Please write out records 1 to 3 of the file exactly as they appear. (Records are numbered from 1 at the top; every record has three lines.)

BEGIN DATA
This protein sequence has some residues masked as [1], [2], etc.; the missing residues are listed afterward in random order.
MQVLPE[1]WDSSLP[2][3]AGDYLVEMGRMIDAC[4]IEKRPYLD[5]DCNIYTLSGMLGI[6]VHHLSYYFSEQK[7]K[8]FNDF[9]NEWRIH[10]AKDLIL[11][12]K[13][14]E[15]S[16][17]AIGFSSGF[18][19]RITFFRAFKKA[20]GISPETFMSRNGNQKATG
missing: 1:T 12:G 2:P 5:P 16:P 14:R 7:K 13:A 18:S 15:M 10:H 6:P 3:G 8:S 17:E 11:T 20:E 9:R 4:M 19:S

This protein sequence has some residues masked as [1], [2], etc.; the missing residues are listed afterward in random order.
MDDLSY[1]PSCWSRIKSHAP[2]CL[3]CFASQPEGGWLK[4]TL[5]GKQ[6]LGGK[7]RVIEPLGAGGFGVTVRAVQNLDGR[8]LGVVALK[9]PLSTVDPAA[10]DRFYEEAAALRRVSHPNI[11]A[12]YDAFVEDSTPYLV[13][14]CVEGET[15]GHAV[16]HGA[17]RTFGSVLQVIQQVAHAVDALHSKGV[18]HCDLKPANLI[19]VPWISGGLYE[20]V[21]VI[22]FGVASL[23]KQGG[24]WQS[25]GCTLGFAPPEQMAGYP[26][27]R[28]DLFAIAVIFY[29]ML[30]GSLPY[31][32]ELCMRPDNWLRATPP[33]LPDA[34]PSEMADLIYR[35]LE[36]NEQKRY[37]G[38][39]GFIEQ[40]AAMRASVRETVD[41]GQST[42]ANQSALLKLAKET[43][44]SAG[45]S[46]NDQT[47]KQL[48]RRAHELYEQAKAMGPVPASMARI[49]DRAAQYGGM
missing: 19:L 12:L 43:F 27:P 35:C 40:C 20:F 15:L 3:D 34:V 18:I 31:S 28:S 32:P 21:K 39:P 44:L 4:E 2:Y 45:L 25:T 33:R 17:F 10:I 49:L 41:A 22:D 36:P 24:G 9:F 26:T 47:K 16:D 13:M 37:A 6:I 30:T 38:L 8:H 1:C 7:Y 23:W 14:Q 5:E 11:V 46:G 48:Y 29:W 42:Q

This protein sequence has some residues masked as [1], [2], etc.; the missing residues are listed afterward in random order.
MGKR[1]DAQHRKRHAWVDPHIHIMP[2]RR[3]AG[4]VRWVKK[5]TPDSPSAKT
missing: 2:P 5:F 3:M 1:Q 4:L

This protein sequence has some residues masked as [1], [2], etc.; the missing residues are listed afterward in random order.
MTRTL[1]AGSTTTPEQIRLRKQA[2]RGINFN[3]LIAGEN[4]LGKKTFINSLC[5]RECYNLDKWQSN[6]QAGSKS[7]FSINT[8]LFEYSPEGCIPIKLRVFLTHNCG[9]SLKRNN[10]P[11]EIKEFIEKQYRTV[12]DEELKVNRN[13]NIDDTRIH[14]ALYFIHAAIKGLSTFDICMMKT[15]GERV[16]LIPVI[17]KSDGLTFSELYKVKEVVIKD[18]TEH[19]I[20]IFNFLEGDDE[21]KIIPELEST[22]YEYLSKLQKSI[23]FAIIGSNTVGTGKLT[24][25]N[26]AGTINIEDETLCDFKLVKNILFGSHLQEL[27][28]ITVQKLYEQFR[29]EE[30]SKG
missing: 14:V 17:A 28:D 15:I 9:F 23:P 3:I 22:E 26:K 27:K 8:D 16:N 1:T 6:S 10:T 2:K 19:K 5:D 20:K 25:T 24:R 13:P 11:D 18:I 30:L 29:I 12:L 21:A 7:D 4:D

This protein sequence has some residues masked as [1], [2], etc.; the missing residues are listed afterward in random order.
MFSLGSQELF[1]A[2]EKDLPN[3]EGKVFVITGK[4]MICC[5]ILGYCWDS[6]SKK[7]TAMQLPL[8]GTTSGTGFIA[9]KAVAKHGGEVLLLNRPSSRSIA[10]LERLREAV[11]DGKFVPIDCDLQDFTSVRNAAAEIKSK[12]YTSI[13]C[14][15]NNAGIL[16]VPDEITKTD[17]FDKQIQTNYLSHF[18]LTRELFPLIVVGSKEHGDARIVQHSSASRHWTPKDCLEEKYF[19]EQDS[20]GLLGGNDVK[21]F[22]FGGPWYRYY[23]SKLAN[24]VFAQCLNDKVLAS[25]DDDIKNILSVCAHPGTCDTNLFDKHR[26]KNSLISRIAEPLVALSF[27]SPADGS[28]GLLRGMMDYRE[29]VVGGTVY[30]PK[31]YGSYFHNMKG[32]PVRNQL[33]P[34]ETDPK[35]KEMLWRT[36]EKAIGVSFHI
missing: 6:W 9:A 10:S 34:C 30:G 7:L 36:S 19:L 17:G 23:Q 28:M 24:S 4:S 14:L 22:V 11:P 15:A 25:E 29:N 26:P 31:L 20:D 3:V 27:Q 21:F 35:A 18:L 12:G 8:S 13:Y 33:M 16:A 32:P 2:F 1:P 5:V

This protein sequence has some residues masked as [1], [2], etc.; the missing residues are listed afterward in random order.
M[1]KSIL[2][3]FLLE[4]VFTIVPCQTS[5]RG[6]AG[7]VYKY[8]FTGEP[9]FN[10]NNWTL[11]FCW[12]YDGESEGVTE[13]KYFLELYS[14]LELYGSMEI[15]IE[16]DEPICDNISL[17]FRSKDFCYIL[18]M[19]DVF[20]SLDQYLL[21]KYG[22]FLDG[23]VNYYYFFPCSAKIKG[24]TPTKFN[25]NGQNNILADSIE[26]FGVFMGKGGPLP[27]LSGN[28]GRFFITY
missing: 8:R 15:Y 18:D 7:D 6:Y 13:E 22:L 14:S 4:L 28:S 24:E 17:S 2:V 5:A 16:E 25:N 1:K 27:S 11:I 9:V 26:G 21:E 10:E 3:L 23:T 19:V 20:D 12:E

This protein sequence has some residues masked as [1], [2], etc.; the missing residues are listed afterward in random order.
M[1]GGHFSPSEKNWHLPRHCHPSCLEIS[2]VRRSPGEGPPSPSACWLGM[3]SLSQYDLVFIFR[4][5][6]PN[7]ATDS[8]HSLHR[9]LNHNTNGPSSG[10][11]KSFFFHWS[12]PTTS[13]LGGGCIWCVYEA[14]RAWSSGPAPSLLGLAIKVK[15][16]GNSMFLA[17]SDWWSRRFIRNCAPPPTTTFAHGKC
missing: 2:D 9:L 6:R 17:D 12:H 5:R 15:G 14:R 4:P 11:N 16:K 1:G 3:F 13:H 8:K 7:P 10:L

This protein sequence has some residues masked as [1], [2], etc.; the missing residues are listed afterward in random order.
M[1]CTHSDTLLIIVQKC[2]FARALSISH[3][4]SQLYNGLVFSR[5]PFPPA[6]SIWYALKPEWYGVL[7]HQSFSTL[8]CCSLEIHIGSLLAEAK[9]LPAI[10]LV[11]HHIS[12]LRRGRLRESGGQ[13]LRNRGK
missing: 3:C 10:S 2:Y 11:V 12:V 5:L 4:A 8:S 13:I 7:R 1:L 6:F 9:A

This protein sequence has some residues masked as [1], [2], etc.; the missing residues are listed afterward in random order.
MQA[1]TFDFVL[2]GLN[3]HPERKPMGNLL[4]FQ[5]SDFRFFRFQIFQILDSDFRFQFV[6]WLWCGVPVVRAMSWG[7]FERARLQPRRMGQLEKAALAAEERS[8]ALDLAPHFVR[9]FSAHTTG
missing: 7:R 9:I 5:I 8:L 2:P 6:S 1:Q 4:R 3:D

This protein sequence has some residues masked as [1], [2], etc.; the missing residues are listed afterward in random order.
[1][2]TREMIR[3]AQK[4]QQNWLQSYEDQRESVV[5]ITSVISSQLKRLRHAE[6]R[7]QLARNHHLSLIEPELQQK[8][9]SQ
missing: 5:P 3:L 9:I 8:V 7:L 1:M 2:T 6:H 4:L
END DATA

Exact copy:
This protein sequence has some residues masked as [1], [2], etc.; the missing residues are listed afterward in random order.
MQVLPE[1]WDSSLP[2][3]AGDYLVEMGRMIDAC[4]IEKRPYLD[5]DCNIYTLSGMLGI[6]VHHLSYYFSEQK[7]K[8]FNDF[9]NEWRIH[10]AKDLIL[11][12]K[13][14]E[15]S[16][17]AIGFSSGF[18][19]RITFFRAFKKA[20]GISPETFMSRNGNQKATG
missing: 1:T 12:G 2:P 5:P 16:P 14:R 7:K 13:A 18:S 15:M 10:H 6:P 3:G 8:S 17:E 11:T 20:E 9:R 4:M 19:S

This protein sequence has some residues masked as [1], [2], etc.; the missing residues are listed afterward in random order.
MDDLSY[1]PSCWSRIKSHAP[2]CL[3]CFASQPEGGWLK[4]TL[5]GKQ[6]LGGK[7]RVIEPLGAGGFGVTVRAVQNLDGR[8]LGVVALK[9]PLSTVDPAA[10]DRFYEEAAALRRVSHPNI[11]A[12]YDAFVEDSTPYLV[13][14]CVEGET[15]GHAV[16]HGA[17]RTFGSVLQVIQQVAHAVDALHSKGV[18]HCDLKPANLI[19]VPWISGGLYE[20]V[21]VI[22]FGVASL[23]KQGG[24]WQS[25]GCTLGFAPPEQMAGYP[26][27]R[28]DLFAIAVIFY[29]ML[30]GSLPY[31][32]ELCMRPDNWLRATPP[33]LPDA[34]PSEMADLIYR[35]LE[36]NEQKRY[37]G[38][39]GFIEQ[40]AAMRASVRETVD[41]GQST[42]ANQSALLKLAKET[43][44]SAG[45]S[46]NDQT[47]KQL[48]RRAHELYEQAKAMGPVPASMARI[49]DRAAQYGGM
missing: 19:L 12:L 43:F 27:P 35:C 40:C 20:F 15:L 3:D 34:V 18:I 31:S 28:S 32:P 21:K 39:P 44:L 4:E 2:Y 45:L 25:T 33:R 17:F 10:I 49:L 41:A 22:D 36:P 24:G 9:F 26:T 47:K 16:D 13:M 37:A 6:I 30:T 38:L 8:H 1:C 7:Y 23:W 14:Q 5:E 11:V 46:G 48:Y 29:W 42:Q

This protein sequence has some residues masked as [1], [2], etc.; the missing residues are listed afterward in random order.
MGKR[1]DAQHRKRHAWVDPHIHIMP[2]RR[3]AG[4]VRWVKK[5]TPDSPSAKT
missing: 2:P 5:F 3:M 1:Q 4:L